As the saying goes, “Winter is coming.”

But what, exactly, does that mean for the air quality in South Florida? And, more importantly, what does that mean for you, your home, and your family?

Whether you have questions about the air inside or around your home, we have all the answers you’re looking for:

From the Outside-In

The state of Florida, like any other state, is not without its fair share of ozone pollution, otherwise known as smog. Of course, according to the city of Fort Lauderdale’s local government, South Florida’s smog season is at its strongest during the spring months.

That being said, South Florida is reported to have experienced a year-round increase in overall particle pollution, meaning one may still be at risk of letting such contaminants into their home, even during the winter — particularly as winter tourists and travel increase the volume of chemical pollutants associated with vehicle exhaust.

Otherwise, Floridians with allergies will also find themselves combatting the annual growth and decay of both ragweed and grass, the likes of which peak in fall but may well continue into the winter months. Particularly if you spend a lot of time outdoors, these pollutants may weasel their way into your home’s indoor air circulation when they are trapped and carried in on your clothes and/or hair.

From the Inside-Out

As previously discussed in an earlier blog post, South Floridians are also at risk of furthering the mold growth in their homes during the winter, as the year-round moisture and humidity in this region of the state foster an ideal environment for mold growth, especially as it does not often get cold enough in South Florida to make mold spores go into hibernation.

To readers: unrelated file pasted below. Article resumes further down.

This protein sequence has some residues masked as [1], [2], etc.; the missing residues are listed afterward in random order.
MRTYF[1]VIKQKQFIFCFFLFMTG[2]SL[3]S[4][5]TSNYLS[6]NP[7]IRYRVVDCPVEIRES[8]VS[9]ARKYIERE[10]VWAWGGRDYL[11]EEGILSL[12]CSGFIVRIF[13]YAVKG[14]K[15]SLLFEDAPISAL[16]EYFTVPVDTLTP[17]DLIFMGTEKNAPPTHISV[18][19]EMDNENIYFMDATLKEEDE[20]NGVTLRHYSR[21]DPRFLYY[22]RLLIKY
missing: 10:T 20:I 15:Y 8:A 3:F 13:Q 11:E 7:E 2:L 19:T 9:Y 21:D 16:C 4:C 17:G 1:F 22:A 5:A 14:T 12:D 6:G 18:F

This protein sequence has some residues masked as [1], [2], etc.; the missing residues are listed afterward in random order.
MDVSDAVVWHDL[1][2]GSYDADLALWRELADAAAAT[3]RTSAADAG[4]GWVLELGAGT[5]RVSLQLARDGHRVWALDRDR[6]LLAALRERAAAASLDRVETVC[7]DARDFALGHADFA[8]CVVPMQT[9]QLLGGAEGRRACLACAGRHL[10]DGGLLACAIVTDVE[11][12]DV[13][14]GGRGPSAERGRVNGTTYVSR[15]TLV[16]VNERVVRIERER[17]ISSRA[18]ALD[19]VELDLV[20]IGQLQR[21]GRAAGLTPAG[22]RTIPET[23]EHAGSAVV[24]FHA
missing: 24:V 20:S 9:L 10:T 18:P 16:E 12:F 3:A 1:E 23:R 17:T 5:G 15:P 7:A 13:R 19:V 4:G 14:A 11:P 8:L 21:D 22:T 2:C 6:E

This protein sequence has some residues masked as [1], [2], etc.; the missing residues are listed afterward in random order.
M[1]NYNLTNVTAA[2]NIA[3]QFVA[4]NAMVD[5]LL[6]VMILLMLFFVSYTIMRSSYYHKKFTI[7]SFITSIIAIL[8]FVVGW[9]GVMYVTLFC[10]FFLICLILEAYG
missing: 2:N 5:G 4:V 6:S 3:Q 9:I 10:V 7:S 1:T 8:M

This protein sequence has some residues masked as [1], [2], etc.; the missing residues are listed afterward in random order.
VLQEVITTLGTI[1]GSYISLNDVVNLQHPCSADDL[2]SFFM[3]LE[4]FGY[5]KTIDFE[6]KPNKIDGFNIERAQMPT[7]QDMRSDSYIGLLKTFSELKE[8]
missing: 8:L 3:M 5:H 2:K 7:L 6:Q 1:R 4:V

What’s more, whatever pollutants are negatively impacting your air quality — be it from indoor or outdoor sources — will get pulled into your circulation system and remain trapped there. Typically, this occurs because most people tightly close and insulate their homes for the duration of the colder months, thereby impeding their ventilation efforts.

“Common indoor allergens include dust mites, mold, and pet dander, and they can prompt a host of symptoms, from a runny nose and sneezing to a sore throat and itchy eyes,” Harvard Health Publishing explains. “While these indoor allergens are present year-round, allergies can flare up in the winter because you’re cooped up in the house with the windows closed. 

Comprehensive Air Care

While we all begin to settle in for the winter months, there’s no reason to settle for sub-optimal indoor air quality.

Don’t wait out the cold and the contaminants — Instead, contact Discreet Air Quality to perform a comprehensive indoor air quality assessment! Our team of indoor environmental experts will not only be able to clarify your current air quality status, but we can provide you with an effective action plan to ensure you’re breathing the cleanest air possible.

Simply call Discreet Air Quality today at 754-702-7019 to schedule your appointment!